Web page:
I slept great last night and feel much better this morning. Ollie picks me up from my tent around 6:10am for breakfast. I give breakfast a try since I only had chicken soup all day yesterday. Ollie and I leave for the game drive at 7 am. It’s a cloudy cool day, the first clouds I’ve seen on safari so far. I wear my jacket again this morning. The two Russians from yesterday have booked a private game drive. I go to Camp Okuti this afternoon so this is my last drive with Ollie. We have our daily sighting of impalas plus we see zebras and hippos. We see an african hairy hawk, sacred ibis with great white egret and glossy ibis.
The clouds clear around 8:15am to a beautiful sunny morning. We start tracking the wild dogs from footprints in the sand. About 20 minutes later we find the dogs relaxing by the side of road. There are only 7 dogs in the pack, there were 8 the other day. One may have been killed by a leopard or lion.
We stop at the swimming pool for morning break. The pool will dry by the end of July. Not many animals out again this morning it may be because it is colder than normal for this time of year. Insects, particularly mosquitoes, have not been a problem since it’s not the wet season.
All we see after break is a red billed francolin and her chicks.
We arrive at camp around 10:15am. I packed this morning so I hang out on the raised deck until lunch. After lunch, Timothy takes me 1 minute down the road to Camp Okuti. Why I’m staying at two camps so close I don’t know but I will find out when I return home. I meet BT and Angie, management at Okuti, when I arrive. There are two steps up to the raise walkway. They do have a removable ramp but it is too steep and I need help up. Once up to the walkway I am able to wheel around without help. I meet Angie in the lounge area to go over how the camp runs. It’s similar to Camp Xakanaxa, (breakfast from 6am – 7am, first game drive 7am – 10:30am, Lunch 12pm, break until 3pm, 3pm snack, 3:30pm – 6:00pm second game drive, 7pm drinks at the fire pit, 7:30pm dinner and drinks at the fire pit before bed). She shows me my room, which is very nice, and advises me to lock my door because the baboons know how to open the door. I like the place better than the last camp because I can wheel around without help.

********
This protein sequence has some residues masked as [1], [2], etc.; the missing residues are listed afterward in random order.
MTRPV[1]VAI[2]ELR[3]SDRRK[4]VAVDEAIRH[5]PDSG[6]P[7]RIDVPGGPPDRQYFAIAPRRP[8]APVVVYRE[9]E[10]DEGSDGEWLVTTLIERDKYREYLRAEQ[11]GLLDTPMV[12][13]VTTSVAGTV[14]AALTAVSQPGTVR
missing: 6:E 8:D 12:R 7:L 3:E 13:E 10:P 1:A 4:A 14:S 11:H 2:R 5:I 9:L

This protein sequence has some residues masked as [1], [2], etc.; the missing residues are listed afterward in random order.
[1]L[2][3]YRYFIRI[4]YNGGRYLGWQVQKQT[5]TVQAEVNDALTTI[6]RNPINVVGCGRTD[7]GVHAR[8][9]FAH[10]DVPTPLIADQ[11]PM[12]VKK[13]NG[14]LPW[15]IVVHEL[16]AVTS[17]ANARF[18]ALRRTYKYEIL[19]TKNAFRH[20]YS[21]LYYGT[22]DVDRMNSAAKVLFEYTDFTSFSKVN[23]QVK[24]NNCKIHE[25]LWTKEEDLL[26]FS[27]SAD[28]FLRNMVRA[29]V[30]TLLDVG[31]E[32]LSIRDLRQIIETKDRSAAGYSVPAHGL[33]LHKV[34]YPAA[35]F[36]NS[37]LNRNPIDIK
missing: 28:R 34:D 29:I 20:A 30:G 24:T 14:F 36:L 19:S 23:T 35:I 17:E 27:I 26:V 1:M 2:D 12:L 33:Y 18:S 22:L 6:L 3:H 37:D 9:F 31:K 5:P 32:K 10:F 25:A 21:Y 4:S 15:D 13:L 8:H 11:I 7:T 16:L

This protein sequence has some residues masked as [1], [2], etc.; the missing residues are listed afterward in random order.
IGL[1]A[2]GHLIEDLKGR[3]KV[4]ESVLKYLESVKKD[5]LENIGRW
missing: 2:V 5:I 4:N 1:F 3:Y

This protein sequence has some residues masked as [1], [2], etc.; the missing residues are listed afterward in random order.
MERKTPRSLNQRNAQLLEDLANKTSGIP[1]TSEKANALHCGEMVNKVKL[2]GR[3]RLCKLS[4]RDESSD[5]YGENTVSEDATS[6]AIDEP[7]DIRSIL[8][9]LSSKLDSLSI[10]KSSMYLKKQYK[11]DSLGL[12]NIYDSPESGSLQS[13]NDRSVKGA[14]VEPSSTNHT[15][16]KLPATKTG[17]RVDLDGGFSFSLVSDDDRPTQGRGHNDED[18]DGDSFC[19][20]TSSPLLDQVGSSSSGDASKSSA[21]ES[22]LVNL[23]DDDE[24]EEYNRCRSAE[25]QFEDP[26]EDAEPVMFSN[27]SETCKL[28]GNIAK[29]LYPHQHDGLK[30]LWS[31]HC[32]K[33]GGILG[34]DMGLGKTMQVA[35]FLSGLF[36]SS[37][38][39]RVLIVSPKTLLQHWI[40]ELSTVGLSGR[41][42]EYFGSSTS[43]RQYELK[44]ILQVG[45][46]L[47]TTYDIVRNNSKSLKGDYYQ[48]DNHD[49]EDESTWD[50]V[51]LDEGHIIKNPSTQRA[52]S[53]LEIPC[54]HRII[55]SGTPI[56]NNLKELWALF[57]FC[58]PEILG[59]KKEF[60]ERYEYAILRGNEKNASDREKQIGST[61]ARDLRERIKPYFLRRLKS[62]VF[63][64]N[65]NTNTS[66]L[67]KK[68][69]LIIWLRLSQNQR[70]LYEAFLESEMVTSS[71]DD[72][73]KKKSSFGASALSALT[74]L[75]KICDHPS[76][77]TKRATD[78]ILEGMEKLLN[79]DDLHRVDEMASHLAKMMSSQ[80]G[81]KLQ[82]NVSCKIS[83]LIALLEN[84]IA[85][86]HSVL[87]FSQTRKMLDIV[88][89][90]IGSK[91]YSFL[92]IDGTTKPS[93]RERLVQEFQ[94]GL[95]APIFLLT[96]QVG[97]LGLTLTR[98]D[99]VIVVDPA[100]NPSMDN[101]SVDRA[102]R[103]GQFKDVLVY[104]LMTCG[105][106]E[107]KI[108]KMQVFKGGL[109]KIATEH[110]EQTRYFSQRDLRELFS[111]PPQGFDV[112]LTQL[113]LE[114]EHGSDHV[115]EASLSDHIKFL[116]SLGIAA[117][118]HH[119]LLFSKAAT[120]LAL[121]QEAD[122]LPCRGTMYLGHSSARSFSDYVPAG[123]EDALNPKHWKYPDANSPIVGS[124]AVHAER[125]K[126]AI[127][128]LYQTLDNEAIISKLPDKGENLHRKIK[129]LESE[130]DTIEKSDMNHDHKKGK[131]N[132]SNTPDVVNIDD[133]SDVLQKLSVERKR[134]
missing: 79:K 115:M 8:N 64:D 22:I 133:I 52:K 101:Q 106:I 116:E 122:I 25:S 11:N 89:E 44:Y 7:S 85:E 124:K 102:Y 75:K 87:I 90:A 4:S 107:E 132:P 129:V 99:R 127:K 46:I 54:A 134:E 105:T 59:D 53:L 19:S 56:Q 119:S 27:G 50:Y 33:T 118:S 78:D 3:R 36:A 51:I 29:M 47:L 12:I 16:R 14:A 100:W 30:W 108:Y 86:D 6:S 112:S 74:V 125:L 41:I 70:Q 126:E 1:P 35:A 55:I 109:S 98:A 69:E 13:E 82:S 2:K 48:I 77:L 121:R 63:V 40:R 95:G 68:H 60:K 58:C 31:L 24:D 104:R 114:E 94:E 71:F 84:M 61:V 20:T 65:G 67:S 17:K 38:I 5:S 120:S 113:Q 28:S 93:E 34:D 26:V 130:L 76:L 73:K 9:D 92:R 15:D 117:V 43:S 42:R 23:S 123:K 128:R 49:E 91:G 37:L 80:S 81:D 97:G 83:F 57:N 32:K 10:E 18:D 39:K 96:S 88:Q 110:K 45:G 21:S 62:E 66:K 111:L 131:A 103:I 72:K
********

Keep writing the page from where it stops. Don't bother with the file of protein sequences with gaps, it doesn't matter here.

My guide for the afternoon is Lucky. There are 2 other people on the vehicle. Lucky has been driving game vehicles for 23 years. I am able to transfer to the front passenger seat in the Toyota Land Cruiser alone. 10 minutes out of camp we hear baboons barking and several kudu are looking in the direction of the baboons. Baboons bark if there is a danger in the area (leopard or lion) or an intruder baboon. On the way to paradise we see red lechwe, impalas, saddle billed stork and zebras.
It’s 4:47pm and we can still hear the baboons barking. We stop at 5:35pm for drinks to watch sunset. While stopped we have an elephant pass close by heading to the water.
Back at camp I get out of the vehicle alone but again need help up the ramp. After getting cleaned up I have a drink at the fire pit before dinner. Dinner is served with the staff walking around the table with a dish and you serve yourself. Dinner tonight is butternut squash and sweet potato soup, beef seswaa, spinach, squash, bean casserole and apple crumble for desert. After being sick, I did not try everything like I started the trip and took small portions. It is very cold by the fire pit tonight. I start my streak over being the last one at the fire pit before being walked back to my room. I have not worked on photos for a few days so I get caught up then head to bed. With it being so cold they have placed a warm water bottle in the bed to keep it warm.